“When and how can I get out of here? When will the world be back to normal?“
My phone has now lost service and so I have no contact with the outside world at all. I am relying on information passed to me in the corner shop that has been the first store to open and the news is bad –they hope to have power on within four days. I am starting to get really edgy without having communication and information. We decide to take a drive to find gas (petrol) so we can charge our phones in a friend’s car and find areas further inland that have full power and open gas stations. We find nearby Secaucus has power and we spot a bar that has Internet. We sit there like screen junkies for over an hour without talking as we check our messages and find out what has happened on the news. The bar is packed with people doing the same thing. As we watch the news we realise the severity of the situation. Atlantic City and Long Island have been particularly badly hit. There are reports of as many as 60 people dead and the death toll is rising.
Without lights it feels very late very early. It must have been so boring in the old days, no wonder they all had 16 kids! There’s not much to do except try to get some sleep. I’m awoken at 2am with the room lit up like a stadium, every light in the house has come on at once. I have no idea where I am for a few moments. Although it’s only been a relatively short time since the storm it seems totally alien for a light switch to actually trigger light. In the morning we realise again how lucky we are to have power as all of Lower Manhattan is still in the dark…
I have been going to New York for many years. It has been a huge inspiration for me in many ways. I feel like I’ve come home when I arrive. My friend Stephen Grimes moved out to New York from Leeds in the early nineties and so I have always had a place to stay. When Steve moved to NYC he was introduced to a guy called Jimmy Maylo. Jimmy was deep into the New York house scene and was helping do promotions for a new label called Prescription Underground. The guys running Prescription were Chez Damier and Ron Trent and they were based in Detroit and Chicago so he was working New York for them. Jimmy and Stephen had been going to a club called The Sound Factory and one Saturday night, when I was over, we made an arrangement to go along with Chez. The whole experience was different for me from UK clubs. The night didn’t really get going until 2am and ran through to 12pm on Sunday. In England, at the time, clubs closed at 2am! I remember we gathered at someone’s apartment before going to the club. The atmosphere was excited and expectant, everyone had been before except myself and they enthused about the DJ at the club – Junior Vasquez. You know you’re going to a special club when you get butterflies in your stomach and you feel nervous. You start to ask yourself questions like,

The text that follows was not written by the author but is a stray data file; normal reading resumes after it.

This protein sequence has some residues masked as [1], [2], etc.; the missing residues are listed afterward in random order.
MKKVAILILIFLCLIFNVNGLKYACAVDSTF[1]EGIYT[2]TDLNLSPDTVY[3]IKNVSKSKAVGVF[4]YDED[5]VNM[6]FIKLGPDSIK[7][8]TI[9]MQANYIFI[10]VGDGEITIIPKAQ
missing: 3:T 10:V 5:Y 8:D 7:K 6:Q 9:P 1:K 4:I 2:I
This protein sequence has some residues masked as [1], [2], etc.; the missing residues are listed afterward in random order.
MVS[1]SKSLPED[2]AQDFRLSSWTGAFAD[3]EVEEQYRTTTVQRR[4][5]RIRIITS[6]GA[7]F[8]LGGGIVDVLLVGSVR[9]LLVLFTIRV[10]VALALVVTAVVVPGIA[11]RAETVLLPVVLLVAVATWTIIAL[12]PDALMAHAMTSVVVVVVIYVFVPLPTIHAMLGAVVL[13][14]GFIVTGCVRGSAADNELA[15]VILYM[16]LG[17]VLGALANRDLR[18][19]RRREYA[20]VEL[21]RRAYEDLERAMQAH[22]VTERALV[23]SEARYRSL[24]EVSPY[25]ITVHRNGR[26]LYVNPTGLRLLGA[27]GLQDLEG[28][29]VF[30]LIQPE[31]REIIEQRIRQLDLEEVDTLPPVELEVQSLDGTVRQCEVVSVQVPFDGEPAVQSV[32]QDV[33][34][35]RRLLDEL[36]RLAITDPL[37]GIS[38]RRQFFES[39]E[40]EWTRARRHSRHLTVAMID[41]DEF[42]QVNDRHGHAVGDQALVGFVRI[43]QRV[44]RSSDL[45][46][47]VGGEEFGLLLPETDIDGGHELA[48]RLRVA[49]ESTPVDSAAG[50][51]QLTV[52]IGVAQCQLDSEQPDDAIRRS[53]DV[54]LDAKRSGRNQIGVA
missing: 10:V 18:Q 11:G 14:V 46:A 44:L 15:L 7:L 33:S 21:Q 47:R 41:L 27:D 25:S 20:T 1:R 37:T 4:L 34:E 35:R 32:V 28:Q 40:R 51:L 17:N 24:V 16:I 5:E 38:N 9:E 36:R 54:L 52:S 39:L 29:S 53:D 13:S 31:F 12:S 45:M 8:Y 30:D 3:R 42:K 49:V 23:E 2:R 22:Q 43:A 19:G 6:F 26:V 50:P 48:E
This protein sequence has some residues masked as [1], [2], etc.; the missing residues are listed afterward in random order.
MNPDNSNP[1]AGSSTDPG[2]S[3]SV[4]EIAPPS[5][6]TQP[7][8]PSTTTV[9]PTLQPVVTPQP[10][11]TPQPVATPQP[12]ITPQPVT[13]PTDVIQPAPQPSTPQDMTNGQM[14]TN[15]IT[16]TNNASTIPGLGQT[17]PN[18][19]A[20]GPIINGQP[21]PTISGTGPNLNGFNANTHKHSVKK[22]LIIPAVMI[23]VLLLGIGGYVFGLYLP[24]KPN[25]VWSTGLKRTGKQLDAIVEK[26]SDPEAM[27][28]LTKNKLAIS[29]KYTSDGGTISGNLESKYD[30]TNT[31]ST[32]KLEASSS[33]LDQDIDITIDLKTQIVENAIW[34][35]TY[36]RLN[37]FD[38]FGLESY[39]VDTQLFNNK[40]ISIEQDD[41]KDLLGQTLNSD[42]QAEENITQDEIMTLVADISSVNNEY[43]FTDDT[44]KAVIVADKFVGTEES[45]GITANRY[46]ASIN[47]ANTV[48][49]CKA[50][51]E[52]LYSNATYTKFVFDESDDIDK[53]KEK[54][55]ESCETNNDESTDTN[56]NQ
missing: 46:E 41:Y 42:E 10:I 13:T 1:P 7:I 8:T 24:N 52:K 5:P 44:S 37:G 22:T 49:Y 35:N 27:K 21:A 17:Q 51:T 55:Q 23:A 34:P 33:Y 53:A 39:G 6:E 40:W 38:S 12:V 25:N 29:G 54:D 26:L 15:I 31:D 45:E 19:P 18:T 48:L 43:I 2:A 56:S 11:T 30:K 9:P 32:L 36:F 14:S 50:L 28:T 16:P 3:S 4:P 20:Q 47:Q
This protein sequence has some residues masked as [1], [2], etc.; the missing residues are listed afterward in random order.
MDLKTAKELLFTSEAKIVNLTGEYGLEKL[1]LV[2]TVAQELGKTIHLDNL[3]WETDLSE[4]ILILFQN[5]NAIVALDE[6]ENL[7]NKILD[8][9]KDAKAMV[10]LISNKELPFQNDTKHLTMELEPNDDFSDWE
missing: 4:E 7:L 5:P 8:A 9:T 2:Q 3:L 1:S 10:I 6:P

“Am I going to get in?”, and, “What will it be like?”
These thoughts are mixed with the genuine excitement of going into the unknown and the tantalising expectations of what the night has to offer. When I go out I want to hear new sounds and I want the DJ to inspire me but I also want a show – I want lights, camera, action! That night at The Sound Factory at 530 West 27th Street I was given everything and more.